Another interesting aspect of the story is that the people of Azad have three genders, described as male, apex and female. For Culture citizens, the idea of people's gender having relevance to social status is alien, so Gurgeh has to adjust not just to the differing biology of people in Azad, but to the new concept of social classes.

Not surprisingly, Gurgeh's role is not quite what he was led to believe, and Contact has its own agenda. The secret identity of one of the characters was obvious to me quite early on (but this didn't detract from my enjoyment).

This story showed one of the problems of the utopian Culture: boredom. When people have their basic needs fulfilled and are free to do whatever they want, they have so many choices. To find a satisfying way to occupy yourself in such a society must be challenging. People specialize in their areas of interest, and some of them teach others. The description of how Gurgeh becomes totally absorbed in the game and focused on it, almost to the exclusion of all other thoughts, for hours or days on end, reflects the concept of "flow", used in positive psychology. This is how we should all aim to spend our working or playing hours.

Another rather obvious aspect of the story is the way the player is being used as a pawn in a larger game. Ultimately, Contact and Special Circumstances are much more experienced and sophisticated players than any individual, and the stakes are much higher.

I enjoyed this novel, and it could serve as a good introduction to the Culture series for new readers.

Thursday, October 15, 2009

Haifa painted by local artists - exhibition 2

This week I visited the second part of the exhibition "Haifa from Here" at the Karo Arts Gallery. Like the previous exhibition, it featured paintings of Haifa by local artists. This time, the paintings were in the expressive and impressionistic styles, in contrast to the more realistic paintings of the first show. Also, this exhibition did not feature only immigrant artists, and this time there were also native Israeli painters.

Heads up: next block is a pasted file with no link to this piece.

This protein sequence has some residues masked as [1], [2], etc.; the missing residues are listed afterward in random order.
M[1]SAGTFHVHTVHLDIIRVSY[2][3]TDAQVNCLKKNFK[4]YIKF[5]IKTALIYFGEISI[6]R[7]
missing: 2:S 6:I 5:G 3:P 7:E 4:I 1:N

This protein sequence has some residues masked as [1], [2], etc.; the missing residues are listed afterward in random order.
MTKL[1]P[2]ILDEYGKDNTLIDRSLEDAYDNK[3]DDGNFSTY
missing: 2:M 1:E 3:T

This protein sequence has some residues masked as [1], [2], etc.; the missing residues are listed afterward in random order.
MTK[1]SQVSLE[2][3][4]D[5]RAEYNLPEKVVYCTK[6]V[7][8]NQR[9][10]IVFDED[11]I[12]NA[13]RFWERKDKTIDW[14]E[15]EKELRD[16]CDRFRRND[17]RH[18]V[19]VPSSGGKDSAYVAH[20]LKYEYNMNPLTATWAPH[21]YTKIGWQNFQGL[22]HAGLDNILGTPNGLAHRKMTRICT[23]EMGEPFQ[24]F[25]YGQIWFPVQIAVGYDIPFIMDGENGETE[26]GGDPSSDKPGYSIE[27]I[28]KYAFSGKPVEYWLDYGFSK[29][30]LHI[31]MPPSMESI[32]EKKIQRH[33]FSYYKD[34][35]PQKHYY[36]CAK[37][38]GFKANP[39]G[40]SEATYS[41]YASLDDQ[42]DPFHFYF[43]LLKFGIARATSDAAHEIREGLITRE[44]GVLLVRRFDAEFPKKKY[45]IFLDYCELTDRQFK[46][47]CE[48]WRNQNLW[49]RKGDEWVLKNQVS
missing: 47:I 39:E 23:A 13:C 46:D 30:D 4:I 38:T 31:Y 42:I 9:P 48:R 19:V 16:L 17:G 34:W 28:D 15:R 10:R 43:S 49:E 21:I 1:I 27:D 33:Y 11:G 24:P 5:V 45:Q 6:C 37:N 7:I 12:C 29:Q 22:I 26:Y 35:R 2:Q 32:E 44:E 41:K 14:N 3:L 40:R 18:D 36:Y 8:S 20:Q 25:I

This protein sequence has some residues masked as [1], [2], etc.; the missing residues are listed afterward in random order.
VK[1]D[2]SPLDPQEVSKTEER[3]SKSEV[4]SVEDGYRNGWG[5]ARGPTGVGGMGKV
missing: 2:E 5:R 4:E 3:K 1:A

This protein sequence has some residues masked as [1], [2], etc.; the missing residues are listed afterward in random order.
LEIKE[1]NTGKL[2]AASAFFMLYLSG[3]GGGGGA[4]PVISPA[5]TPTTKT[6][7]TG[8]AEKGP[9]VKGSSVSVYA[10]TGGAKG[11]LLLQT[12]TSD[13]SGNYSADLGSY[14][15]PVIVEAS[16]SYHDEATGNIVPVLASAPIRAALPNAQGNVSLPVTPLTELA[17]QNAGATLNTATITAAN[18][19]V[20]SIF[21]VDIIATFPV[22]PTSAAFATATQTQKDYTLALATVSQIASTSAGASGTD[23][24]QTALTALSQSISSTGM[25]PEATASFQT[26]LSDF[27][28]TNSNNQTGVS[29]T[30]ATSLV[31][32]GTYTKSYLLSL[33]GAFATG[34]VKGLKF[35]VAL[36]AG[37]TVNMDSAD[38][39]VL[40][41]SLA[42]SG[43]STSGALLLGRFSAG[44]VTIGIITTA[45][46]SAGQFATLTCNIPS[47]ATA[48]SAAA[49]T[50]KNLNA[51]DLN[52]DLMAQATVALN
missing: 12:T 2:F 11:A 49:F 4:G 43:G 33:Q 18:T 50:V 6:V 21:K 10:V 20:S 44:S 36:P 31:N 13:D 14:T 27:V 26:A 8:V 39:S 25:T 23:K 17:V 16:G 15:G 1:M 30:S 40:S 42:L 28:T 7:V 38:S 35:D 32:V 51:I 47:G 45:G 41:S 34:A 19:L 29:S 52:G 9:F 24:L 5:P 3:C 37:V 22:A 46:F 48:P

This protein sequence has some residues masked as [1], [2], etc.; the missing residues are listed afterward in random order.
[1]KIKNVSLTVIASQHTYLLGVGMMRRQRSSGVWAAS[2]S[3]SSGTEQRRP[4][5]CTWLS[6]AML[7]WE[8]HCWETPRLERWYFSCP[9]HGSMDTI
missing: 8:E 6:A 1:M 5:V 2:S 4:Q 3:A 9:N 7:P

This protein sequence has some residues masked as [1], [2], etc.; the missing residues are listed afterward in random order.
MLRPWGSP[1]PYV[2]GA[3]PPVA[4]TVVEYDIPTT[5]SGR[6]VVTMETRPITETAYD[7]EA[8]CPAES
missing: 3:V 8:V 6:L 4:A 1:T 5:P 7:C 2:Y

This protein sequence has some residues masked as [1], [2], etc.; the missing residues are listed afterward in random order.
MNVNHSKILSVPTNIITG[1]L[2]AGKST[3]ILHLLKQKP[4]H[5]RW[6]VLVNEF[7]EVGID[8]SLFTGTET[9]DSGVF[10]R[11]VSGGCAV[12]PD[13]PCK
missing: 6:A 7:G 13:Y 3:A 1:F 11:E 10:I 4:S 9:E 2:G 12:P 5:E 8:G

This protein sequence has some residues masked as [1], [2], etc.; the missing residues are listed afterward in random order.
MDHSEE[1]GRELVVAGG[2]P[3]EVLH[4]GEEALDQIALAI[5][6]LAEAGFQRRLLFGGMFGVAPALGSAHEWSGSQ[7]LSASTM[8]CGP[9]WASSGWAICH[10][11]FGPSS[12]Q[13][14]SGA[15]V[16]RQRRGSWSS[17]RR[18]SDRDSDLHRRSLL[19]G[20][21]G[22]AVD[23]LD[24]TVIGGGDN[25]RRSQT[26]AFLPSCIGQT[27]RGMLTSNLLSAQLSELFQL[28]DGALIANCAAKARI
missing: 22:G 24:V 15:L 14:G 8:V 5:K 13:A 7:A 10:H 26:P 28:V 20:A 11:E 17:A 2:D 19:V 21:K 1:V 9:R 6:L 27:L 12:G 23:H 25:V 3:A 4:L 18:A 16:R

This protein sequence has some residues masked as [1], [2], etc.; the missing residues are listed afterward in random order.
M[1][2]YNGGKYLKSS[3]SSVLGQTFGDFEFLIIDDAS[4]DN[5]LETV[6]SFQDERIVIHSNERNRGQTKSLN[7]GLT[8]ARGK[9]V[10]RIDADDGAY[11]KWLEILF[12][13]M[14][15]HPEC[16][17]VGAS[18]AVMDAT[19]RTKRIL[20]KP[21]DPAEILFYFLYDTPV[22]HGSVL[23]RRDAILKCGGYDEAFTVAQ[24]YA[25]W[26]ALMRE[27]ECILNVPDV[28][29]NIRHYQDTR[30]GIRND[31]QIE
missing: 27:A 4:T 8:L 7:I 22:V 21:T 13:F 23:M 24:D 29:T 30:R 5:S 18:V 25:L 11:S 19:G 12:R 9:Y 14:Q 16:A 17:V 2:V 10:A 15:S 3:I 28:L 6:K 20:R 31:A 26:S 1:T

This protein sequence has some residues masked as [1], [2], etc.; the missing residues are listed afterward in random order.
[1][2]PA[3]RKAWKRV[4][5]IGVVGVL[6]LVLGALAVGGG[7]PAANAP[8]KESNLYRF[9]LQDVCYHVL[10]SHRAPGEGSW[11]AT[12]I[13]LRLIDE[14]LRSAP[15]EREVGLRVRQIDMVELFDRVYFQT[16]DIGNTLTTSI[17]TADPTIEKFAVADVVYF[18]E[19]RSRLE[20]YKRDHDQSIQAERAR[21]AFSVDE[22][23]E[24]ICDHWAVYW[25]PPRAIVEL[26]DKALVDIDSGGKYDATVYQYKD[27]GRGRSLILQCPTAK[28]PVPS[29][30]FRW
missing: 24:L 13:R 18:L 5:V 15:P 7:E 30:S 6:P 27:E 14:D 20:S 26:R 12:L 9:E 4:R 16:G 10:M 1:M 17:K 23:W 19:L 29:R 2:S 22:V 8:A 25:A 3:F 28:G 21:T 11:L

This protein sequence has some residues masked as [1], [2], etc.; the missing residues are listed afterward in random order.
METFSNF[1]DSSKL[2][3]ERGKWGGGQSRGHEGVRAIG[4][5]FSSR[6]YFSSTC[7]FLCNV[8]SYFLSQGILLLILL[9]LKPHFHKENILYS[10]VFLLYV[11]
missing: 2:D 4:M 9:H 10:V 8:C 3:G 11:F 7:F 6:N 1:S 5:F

Baruch Elichai is a graduate of the Bezalel Academy of Art in Jerusalem, and taught art in the Reali high school in Haifa for many years until retirement. He won the Herman Struck Prize, and has had many exhibitions around the world. He has also worked as a stage set designer and illustrator. This impressionistic painting of boats in the port features the shades of blue sea and sky that make life in Haifa so vivid.

Dan Livni, another Bezalel graduate, also studied in St. Martin School, London, and at the School of the Museum of Fine Art in Boston. He taught art in Ironi H high school and Gordon College in Haifa. This painting shows a view of Haifa from the sea, looking up the slopes of the Carmel, in a rather naive style. I like the contrast between the bold shades of blue and green and the pale, washed-out look of the buildings and boats in the sunlight.

Victor Lifkin was born in Moscow in 1961, studied art at Moscow University, and immigrated to Israel in 1991. He has had many exhibitions and won four international awards. He is a member of Unesco's International Artists group. Here is another picture of boats, in a very different style. The two towers on the hilltop are the Dan Panorama hotel, a familiar Haifa landmark.